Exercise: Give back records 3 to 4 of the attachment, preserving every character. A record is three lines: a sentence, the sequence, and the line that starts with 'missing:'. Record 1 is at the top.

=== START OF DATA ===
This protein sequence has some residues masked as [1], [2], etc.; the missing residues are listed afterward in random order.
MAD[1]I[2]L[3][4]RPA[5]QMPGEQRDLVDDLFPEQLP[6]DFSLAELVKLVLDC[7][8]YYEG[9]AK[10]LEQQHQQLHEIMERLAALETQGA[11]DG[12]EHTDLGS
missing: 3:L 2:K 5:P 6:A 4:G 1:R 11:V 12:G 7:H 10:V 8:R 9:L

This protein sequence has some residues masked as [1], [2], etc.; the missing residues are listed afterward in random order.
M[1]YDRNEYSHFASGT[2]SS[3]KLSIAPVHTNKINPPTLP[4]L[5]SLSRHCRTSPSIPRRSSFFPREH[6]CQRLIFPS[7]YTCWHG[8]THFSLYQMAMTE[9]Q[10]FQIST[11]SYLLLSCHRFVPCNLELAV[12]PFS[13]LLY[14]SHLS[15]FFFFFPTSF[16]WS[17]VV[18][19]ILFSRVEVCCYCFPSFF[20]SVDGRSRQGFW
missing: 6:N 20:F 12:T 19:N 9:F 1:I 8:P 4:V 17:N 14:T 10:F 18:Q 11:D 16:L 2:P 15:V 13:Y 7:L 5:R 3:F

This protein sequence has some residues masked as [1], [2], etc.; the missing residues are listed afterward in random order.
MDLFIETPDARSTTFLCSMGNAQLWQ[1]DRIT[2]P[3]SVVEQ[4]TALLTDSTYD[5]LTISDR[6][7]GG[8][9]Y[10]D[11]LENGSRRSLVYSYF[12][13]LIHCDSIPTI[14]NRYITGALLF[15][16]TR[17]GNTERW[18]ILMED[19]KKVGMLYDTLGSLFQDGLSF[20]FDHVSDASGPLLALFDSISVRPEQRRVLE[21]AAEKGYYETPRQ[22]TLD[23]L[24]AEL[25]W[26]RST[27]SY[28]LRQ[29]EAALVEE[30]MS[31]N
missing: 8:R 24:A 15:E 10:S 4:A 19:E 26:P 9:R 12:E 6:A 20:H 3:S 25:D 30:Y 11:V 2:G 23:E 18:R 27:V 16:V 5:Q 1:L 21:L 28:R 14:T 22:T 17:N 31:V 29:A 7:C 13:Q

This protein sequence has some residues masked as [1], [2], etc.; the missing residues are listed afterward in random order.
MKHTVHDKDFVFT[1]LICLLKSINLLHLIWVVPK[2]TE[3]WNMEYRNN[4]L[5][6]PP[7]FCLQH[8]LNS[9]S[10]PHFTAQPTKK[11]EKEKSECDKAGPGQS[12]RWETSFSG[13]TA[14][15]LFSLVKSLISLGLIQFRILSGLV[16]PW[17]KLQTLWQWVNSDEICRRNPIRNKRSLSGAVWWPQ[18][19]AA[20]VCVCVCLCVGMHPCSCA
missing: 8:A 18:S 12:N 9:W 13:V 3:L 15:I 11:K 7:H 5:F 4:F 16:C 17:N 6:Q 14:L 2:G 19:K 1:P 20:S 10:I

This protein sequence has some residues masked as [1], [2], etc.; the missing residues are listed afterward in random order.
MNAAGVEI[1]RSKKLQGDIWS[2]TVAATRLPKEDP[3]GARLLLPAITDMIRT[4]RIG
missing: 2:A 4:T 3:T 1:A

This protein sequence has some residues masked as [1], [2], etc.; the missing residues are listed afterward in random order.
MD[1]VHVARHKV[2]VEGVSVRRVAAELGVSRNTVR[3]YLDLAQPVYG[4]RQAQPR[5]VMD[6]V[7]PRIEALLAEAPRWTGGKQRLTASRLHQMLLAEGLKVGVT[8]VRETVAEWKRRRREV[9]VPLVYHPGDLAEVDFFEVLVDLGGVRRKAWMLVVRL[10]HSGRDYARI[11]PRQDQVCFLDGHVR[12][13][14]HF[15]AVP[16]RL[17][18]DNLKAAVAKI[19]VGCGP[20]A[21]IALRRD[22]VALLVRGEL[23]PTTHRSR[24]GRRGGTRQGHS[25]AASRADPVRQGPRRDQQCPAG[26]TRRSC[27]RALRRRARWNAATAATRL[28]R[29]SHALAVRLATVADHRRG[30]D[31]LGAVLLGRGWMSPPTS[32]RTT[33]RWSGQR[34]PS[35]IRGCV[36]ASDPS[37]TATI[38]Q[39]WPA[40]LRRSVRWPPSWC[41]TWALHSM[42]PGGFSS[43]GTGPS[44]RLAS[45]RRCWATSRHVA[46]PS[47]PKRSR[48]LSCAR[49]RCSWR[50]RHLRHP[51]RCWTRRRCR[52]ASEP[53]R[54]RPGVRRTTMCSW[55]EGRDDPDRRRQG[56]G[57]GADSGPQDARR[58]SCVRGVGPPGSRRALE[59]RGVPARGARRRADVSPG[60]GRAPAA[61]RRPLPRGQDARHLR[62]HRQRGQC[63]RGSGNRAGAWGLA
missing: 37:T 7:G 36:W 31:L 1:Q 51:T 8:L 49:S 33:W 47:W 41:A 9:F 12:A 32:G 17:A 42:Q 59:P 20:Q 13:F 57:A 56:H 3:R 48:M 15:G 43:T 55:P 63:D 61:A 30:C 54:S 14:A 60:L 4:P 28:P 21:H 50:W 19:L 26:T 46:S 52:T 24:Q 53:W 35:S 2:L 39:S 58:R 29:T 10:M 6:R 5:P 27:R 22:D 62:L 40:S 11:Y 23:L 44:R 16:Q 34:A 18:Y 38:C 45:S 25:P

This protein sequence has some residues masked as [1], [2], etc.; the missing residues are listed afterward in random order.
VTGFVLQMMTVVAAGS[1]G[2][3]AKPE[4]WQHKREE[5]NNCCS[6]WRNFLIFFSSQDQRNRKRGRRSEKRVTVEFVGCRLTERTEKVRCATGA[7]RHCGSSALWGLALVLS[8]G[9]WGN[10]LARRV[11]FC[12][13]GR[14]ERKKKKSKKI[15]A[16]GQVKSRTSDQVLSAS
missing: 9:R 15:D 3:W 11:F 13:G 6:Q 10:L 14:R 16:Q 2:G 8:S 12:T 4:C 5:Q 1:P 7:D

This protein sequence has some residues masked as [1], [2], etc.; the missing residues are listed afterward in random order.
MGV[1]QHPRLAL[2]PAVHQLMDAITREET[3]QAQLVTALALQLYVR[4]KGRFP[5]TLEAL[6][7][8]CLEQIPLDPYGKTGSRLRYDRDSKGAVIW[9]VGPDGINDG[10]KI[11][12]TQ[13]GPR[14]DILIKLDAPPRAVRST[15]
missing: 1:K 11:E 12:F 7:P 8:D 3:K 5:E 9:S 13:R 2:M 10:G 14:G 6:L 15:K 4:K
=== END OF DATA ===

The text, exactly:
This protein sequence has some residues masked as [1], [2], etc.; the missing residues are listed afterward in random order.
MDLFIETPDARSTTFLCSMGNAQLWQ[1]DRIT[2]P[3]SVVEQ[4]TALLTDSTYD[5]LTISDR[6][7]GG[8][9]Y[10]D[11]LENGSRRSLVYSYF[12][13]LIHCDSIPTI[14]NRYITGALLF[15][16]TR[17]GNTERW[18]ILMED[19]KKVGMLYDTLGSLFQDGLSF[20]FDHVSDASGPLLALFDSISVRPEQRRVLE[21]AAEKGYYETPRQ[22]TLD[23]L[24]AEL[25]W[26]RST[27]SY[28]LRQ[29]EAALVEE[30]MS[31]N
missing: 8:R 24:A 15:E 10:S 4:A 19:E 26:P 9:R 12:E 6:A 20:H 3:S 25:D 30:Y 11:V 2:G 23:E 18:R 27:V 16:V 5:Q 1:L 21:L 28:R 14:T 22:T 17:N 31:V 29:A 7:C 13:Q

This protein sequence has some residues masked as [1], [2], etc.; the missing residues are listed afterward in random order.
MKHTVHDKDFVFT[1]LICLLKSINLLHLIWVVPK[2]TE[3]WNMEYRNN[4]L[5][6]PP[7]FCLQH[8]LNS[9]S[10]PHFTAQPTKK[11]EKEKSECDKAGPGQS[12]RWETSFSG[13]TA[14][15]LFSLVKSLISLGLIQFRILSGLV[16]PW[17]KLQTLWQWVNSDEICRRNPIRNKRSLSGAVWWPQ[18][19]AA[20]VCVCVCLCVGMHPCSCA
missing: 8:A 18:S 12:N 9:W 13:V 3:L 15:I 11:K 7:H 5:F 4:F 16:C 17:N 6:Q 14:L 2:G 19:K 1:P 20:S 10:I